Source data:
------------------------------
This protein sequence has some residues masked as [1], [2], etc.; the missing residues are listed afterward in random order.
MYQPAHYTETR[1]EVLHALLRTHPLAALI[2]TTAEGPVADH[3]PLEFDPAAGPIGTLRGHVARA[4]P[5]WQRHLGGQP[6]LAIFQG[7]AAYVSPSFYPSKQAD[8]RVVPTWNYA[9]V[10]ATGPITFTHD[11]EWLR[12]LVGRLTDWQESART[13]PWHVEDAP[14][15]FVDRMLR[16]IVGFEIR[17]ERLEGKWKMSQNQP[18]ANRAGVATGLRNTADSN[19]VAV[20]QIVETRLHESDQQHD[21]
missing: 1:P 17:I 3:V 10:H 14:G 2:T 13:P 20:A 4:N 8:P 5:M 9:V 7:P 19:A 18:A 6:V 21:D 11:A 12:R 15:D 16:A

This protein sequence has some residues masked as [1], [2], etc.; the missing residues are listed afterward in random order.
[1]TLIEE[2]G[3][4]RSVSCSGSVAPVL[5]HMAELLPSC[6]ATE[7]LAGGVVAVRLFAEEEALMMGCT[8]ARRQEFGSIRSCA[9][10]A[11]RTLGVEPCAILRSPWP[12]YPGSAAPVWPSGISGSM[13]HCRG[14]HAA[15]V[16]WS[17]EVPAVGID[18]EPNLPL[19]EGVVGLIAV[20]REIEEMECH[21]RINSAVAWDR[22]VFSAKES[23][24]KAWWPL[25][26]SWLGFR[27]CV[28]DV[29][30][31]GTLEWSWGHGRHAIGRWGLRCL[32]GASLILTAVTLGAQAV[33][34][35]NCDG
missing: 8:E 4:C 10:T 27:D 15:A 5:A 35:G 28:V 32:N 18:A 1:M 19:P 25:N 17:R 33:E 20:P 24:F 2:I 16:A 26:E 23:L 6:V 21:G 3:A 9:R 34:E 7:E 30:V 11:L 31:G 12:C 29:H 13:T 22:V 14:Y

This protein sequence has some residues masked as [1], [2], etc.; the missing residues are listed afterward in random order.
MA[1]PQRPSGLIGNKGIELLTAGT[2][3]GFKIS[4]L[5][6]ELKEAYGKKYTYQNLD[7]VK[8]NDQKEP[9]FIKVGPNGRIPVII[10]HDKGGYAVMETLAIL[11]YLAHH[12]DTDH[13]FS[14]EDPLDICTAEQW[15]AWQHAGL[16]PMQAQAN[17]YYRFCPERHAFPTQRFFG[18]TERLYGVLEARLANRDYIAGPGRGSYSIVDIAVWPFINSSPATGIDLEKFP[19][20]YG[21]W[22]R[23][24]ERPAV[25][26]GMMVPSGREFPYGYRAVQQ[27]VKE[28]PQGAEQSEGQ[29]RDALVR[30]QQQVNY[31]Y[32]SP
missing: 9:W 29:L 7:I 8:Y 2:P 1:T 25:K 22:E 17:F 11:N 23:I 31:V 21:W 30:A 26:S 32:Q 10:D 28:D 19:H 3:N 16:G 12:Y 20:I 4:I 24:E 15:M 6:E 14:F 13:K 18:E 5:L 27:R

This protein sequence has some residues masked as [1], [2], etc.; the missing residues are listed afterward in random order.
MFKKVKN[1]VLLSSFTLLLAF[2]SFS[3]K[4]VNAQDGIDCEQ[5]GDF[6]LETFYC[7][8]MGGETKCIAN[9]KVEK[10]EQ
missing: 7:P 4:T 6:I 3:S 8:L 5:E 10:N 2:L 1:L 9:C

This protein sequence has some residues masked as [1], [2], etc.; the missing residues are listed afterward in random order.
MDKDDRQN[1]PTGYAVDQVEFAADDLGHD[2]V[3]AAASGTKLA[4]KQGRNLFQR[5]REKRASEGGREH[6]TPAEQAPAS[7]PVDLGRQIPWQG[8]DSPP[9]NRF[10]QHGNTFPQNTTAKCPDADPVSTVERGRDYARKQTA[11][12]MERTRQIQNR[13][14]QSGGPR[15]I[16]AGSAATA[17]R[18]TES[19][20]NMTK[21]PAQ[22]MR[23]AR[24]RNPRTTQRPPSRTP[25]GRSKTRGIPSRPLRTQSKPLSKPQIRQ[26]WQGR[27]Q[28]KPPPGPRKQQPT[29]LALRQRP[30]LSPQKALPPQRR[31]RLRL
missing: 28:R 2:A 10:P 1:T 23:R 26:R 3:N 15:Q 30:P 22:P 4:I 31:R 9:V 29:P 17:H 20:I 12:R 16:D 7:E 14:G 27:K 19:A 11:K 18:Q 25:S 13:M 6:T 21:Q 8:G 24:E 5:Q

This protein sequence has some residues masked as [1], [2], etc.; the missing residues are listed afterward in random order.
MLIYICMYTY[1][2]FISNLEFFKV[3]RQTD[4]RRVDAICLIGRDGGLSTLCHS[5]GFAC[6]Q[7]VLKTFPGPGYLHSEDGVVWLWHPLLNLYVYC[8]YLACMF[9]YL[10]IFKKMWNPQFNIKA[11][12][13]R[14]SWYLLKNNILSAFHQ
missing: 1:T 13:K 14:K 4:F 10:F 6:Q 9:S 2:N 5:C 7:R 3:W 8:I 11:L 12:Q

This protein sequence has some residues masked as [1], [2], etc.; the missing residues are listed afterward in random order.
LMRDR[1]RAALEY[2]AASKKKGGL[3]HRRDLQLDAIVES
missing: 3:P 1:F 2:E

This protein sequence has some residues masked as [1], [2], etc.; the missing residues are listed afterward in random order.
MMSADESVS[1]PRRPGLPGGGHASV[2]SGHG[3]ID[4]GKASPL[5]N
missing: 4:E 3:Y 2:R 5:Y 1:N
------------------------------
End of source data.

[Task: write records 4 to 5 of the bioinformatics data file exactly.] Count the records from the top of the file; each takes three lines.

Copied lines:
This protein sequence has some residues masked as [1], [2], etc.; the missing residues are listed afterward in random order.
MFKKVKN[1]VLLSSFTLLLAF[2]SFS[3]K[4]VNAQDGIDCEQ[5]GDF[6]LETFYC[7][8]MGGETKCIAN[9]KVEK[10]EQ
missing: 7:P 4:T 6:I 3:S 8:L 5:E 10:N 2:L 1:L 9:C

This protein sequence has some residues masked as [1], [2], etc.; the missing residues are listed afterward in random order.
MDKDDRQN[1]PTGYAVDQVEFAADDLGHD[2]V[3]AAASGTKLA[4]KQGRNLFQR[5]REKRASEGGREH[6]TPAEQAPAS[7]PVDLGRQIPWQG[8]DSPP[9]NRF[10]QHGNTFPQNTTAKCPDADPVSTVERGRDYARKQTA[11][12]MERTRQIQNR[13][14]QSGGPR[15]I[16]AGSAATA[17]R[18]TES[19][20]NMTK[21]PAQ[22]MR[23]AR[24]RNPRTTQRPPSRTP[25]GRSKTRGIPSRPLRTQSKPLSKPQIRQ[26]WQGR[27]Q[28]KPPPGPRKQQPT[29]LALRQRP[30]LSPQKALPPQRR[31]RLRL
missing: 28:R 2:A 10:P 1:T 23:R 26:R 3:N 15:Q 30:P 22:P 4:I 31:R 9:V 29:P 17:H 20:I 12:R 16:D 7:E 14:G 27:K 19:A 11:K 18:Q 25:S 13:M 6:T 21:Q 8:G 24:E 5:Q